Continuity of Care and Cancer Screening Among Health Plan Enrollees


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Abstract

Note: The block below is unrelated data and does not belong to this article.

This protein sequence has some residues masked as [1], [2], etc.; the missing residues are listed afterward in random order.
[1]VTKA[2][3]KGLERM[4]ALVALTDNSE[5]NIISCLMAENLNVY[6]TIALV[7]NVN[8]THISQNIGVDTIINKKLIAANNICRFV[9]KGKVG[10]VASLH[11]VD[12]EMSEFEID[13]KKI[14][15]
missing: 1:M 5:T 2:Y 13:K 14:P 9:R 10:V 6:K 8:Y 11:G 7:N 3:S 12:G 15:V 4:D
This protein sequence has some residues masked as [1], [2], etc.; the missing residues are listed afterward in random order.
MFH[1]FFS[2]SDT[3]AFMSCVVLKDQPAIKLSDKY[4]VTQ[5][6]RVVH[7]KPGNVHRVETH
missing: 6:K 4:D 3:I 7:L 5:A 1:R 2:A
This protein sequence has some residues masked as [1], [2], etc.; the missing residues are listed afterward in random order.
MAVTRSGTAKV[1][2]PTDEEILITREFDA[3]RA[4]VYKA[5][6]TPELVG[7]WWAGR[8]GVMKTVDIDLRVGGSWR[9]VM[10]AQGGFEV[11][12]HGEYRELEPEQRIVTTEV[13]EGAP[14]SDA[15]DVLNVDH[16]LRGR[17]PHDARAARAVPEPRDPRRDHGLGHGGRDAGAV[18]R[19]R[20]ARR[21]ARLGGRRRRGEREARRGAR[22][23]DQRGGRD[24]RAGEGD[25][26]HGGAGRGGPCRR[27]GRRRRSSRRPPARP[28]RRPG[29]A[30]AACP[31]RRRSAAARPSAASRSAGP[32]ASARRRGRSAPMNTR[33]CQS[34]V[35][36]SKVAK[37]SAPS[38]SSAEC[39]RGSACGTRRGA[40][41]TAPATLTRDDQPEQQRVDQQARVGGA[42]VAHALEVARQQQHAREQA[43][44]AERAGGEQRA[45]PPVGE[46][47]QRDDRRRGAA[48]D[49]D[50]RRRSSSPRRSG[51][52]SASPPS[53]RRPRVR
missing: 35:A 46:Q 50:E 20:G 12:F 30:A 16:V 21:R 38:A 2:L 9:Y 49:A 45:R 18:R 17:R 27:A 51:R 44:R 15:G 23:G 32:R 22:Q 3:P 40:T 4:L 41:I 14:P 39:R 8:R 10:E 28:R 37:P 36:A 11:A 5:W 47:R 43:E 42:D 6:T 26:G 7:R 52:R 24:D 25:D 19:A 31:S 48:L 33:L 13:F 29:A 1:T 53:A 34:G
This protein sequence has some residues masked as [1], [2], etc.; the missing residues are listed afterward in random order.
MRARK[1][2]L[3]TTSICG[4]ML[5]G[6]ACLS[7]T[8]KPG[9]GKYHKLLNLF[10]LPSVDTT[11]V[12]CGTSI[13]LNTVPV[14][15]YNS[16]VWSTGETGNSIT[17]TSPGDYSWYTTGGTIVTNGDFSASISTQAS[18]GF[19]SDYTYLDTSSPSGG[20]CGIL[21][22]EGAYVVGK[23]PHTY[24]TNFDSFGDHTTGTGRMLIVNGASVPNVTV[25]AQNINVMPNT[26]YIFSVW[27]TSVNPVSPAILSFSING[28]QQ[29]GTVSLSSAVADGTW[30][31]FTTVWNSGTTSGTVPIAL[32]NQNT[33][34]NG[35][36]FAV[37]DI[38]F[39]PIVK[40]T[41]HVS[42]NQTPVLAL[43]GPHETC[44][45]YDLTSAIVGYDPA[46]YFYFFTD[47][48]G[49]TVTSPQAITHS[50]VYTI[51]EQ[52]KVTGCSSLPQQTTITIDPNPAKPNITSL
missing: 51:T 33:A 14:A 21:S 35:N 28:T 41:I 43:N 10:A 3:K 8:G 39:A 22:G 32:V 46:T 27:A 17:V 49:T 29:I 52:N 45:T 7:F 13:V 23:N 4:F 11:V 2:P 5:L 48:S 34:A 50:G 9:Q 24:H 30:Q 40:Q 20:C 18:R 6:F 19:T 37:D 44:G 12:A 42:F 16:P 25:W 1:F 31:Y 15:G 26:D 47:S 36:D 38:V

Context:Although having a usual source of care has been associated with cancer screening, whether there is additional benefit from continuity with a specific physician is uncertain. In addition, little is known about the relationship between continuity of care and receipt of colorectal and prostate cancer screening.Methods:Subjects were enrolled in a Washington State health plan that operates an integrated delivery system that emphasizes access to primary care. Among patients age 50–78 years old with 2 or more primary care visits in 2002–2003 (N = 67,633), we determined whether higher continuity (≥50% of visits with the most visited primary care provider) was associated with colorectal, breast, and prostate cancer screening. Random-effects logistic regression estimated adjusted percentages of patients who received fecal occult blood testing, lower endoscopy (sigmoidoscopy or colonoscopy), screening mammography, and prostate specific antigen (PSA) testing.Results:Patients with higher continuity were more likely to receive fecal occult blood testing than patients with lower continuity (28.9% vs. 26.8%; P < 0.001) but less likely to receive lower endoscopy (12.9% vs. 14.3%; P < 0.001). Although higher continuity was not significantly associated with screening mammography (P = 0.38), men with higher continuity were more likely to receive PSA testing than men with lower continuity (39.4% vs. 37.4%; P = 0.008).Conclusions:In an insured population with a high degree of primary care access, continuity with a specific primary care physician was associated with the selection of less invasive colorectal cancer screening tests by patients and physicians and greater likelihood of PSA testing.

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